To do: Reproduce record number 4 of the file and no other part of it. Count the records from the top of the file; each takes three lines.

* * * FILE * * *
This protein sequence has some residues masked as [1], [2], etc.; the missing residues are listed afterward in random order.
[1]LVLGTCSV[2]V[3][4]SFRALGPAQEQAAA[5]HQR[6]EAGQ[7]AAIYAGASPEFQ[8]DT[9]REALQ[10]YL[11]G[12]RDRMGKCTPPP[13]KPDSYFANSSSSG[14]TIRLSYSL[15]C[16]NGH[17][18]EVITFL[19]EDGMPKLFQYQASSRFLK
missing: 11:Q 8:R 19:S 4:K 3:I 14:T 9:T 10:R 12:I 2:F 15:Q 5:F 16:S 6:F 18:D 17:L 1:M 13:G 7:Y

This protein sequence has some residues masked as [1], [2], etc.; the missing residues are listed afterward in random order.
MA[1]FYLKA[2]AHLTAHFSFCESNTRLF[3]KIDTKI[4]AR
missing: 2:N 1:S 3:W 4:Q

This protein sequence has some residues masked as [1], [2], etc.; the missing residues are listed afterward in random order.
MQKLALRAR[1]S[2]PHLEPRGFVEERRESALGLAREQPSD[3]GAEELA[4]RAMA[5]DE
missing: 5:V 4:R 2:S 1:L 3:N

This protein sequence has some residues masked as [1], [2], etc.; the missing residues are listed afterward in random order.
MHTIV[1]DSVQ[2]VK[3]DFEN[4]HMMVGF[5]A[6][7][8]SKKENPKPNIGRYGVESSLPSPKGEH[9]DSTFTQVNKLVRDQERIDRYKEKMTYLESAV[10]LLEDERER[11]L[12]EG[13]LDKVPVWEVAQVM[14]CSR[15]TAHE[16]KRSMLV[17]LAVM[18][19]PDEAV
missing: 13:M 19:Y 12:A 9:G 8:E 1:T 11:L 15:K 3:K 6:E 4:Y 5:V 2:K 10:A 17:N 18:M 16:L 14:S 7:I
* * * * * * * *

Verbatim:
This protein sequence has some residues masked as [1], [2], etc.; the missing residues are listed afterward in random order.
MHTIV[1]DSVQ[2]VK[3]DFEN[4]HMMVGF[5]A[6][7][8]SKKENPKPNIGRYGVESSLPSPKGEH[9]DSTFTQVNKLVRDQERIDRYKEKMTYLESAV[10]LLEDERER[11]L[12]EG[13]LDKVPVWEVAQVM[14]CSR[15]TAHE[16]KRSMLV[17]LAVM[18][19]PDEAV
missing: 13:M 19:Y 12:A 9:G 8:E 1:T 11:L 15:K 3:K 6:E 4:Y 5:V 2:K 10:A 17:N 18:M 16:L 14:S 7:I